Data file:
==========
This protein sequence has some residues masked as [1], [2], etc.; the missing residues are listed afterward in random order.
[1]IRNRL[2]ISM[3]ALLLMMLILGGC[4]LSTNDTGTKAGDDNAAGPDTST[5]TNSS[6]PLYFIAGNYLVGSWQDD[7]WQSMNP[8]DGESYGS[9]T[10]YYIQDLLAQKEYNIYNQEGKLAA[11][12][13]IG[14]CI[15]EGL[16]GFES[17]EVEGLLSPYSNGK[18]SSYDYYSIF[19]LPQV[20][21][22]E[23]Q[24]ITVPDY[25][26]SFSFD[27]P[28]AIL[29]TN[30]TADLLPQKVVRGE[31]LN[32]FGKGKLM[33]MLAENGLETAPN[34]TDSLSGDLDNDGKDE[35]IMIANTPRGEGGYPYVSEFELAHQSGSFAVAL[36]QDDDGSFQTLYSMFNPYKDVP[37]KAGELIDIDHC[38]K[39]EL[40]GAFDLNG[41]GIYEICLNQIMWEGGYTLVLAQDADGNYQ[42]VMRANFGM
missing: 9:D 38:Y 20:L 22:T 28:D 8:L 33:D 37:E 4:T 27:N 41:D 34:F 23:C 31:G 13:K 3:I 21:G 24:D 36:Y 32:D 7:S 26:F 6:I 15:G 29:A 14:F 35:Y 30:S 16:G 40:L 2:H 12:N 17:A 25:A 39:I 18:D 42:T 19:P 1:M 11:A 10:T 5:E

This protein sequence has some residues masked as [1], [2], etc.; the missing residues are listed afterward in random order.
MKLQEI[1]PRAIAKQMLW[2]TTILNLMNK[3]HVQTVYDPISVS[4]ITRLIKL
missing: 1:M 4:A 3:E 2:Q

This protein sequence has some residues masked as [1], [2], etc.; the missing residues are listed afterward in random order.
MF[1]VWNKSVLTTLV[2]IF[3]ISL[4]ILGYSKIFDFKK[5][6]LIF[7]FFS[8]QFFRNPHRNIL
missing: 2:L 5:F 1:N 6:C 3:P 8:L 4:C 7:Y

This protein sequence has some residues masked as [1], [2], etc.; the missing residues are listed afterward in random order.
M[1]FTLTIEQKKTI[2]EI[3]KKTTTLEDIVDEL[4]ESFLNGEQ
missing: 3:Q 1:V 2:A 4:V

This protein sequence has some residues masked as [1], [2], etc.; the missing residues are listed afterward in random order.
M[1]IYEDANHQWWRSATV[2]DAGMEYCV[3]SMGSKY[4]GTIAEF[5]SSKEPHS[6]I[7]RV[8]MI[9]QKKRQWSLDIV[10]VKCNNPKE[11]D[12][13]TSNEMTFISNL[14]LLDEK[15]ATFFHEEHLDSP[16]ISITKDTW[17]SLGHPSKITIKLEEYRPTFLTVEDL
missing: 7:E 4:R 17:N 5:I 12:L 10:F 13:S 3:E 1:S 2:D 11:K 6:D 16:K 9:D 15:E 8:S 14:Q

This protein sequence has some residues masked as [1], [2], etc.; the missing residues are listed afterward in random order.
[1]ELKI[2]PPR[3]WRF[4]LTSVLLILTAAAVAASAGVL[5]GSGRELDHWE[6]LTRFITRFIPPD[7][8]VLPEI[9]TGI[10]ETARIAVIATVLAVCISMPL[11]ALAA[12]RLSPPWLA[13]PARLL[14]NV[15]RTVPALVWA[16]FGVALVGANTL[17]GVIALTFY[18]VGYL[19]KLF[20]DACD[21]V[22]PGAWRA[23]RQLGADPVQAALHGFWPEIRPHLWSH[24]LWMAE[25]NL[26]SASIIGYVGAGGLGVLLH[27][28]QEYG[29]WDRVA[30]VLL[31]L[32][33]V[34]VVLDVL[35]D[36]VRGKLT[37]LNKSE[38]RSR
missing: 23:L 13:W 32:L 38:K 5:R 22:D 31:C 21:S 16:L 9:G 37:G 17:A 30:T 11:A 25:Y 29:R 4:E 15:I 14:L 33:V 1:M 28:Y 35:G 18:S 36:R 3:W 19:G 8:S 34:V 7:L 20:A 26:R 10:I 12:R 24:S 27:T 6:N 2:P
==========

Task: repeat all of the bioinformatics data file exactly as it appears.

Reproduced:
This protein sequence has some residues masked as [1], [2], etc.; the missing residues are listed afterward in random order.
[1]IRNRL[2]ISM[3]ALLLMMLILGGC[4]LSTNDTGTKAGDDNAAGPDTST[5]TNSS[6]PLYFIAGNYLVGSWQDD[7]WQSMNP[8]DGESYGS[9]T[10]YYIQDLLAQKEYNIYNQEGKLAA[11][12][13]IG[14]CI[15]EGL[16]GFES[17]EVEGLLSPYSNGK[18]SSYDYYSIF[19]LPQV[20][21][22]E[23]Q[24]ITVPDY[25][26]SFSFD[27]P[28]AIL[29]TN[30]TADLLPQKVVRGE[31]LN[32]FGKGKLM[33]MLAENGLETAPN[34]TDSLSGDLDNDGKDE[35]IMIANTPRGEGGYPYVSEFELAHQSGSFAVAL[36]QDDDGSFQTLYSMFNPYKDVP[37]KAGELIDIDHC[38]K[39]EL[40]GAFDLNG[41]GIYEICLNQIMWEGGYTLVLAQDADGNYQ[42]VMRANFGM
missing: 9:D 38:Y 20:L 22:T 28:D 8:L 33:D 37:E 4:T 27:N 41:D 34:F 23:C 31:G 13:K 3:I 21:G 24:D 36:Y 32:D 7:S 26:F 6:I 15:G 29:A 14:F 35:Y 30:S 16:G 40:L 2:H 12:N 17:A 25:A 39:I 18:D 42:T 19:P 1:M 11:A 10:T 5:E

This protein sequence has some residues masked as [1], [2], etc.; the missing residues are listed afterward in random order.
MKLQEI[1]PRAIAKQMLW[2]TTILNLMNK[3]HVQTVYDPISVS[4]ITRLIKL
missing: 1:M 4:A 3:E 2:Q

This protein sequence has some residues masked as [1], [2], etc.; the missing residues are listed afterward in random order.
MF[1]VWNKSVLTTLV[2]IF[3]ISL[4]ILGYSKIFDFKK[5][6]LIF[7]FFS[8]QFFRNPHRNIL
missing: 2:L 5:F 1:N 6:C 3:P 8:L 4:C 7:Y

This protein sequence has some residues masked as [1], [2], etc.; the missing residues are listed afterward in random order.
M[1]FTLTIEQKKTI[2]EI[3]KKTTTLEDIVDEL[4]ESFLNGEQ
missing: 3:Q 1:V 2:A 4:V

This protein sequence has some residues masked as [1], [2], etc.; the missing residues are listed afterward in random order.
M[1]IYEDANHQWWRSATV[2]DAGMEYCV[3]SMGSKY[4]GTIAEF[5]SSKEPHS[6]I[7]RV[8]MI[9]QKKRQWSLDIV[10]VKCNNPKE[11]D[12][13]TSNEMTFISNL[14]LLDEK[15]ATFFHEEHLDSP[16]ISITKDTW[17]SLGHPSKITIKLEEYRPTFLTVEDL
missing: 7:E 4:R 17:N 5:I 12:L 10:F 13:S 3:E 1:S 2:D 11:K 6:D 16:K 9:D 15:E 8:S 14:Q

This protein sequence has some residues masked as [1], [2], etc.; the missing residues are listed afterward in random order.
[1]ELKI[2]PPR[3]WRF[4]LTSVLLILTAAAVAASAGVL[5]GSGRELDHWE[6]LTRFITRFIPPD[7][8]VLPEI[9]TGI[10]ETARIAVIATVLAVCISMPL[11]ALAA[12]RLSPPWLA[13]PARLL[14]NV[15]RTVPALVWA[16]FGVALVGANTL[17]GVIALTFY[18]VGYL[19]KLF[20]DACD[21]V[22]PGAWRA[23]RQLGADPVQAALHGFWPEIRPHLWSH[24]LWMAE[25]NL[26]SASIIGYVGAGGLGVLLH[27][28]QEYG[29]WDRVA[30]VLL[31]L[32][33]V[34]VVLDVL[35]D[36]VRGKLT[37]LNKSE[38]RSR
missing: 23:L 13:W 32:L 38:K 5:R 22:D 31:C 21:S 16:L 9:G 37:G 17:A 30:T 11:A 25:Y 29:R 4:E 15:I 14:L 33:V 1:M 28:Y 35:G 18:S 36:R 3:W 19:G 8:S 34:V 7:L 20:A 26:R 10:I 12:R 24:S 27:T 6:N 2:P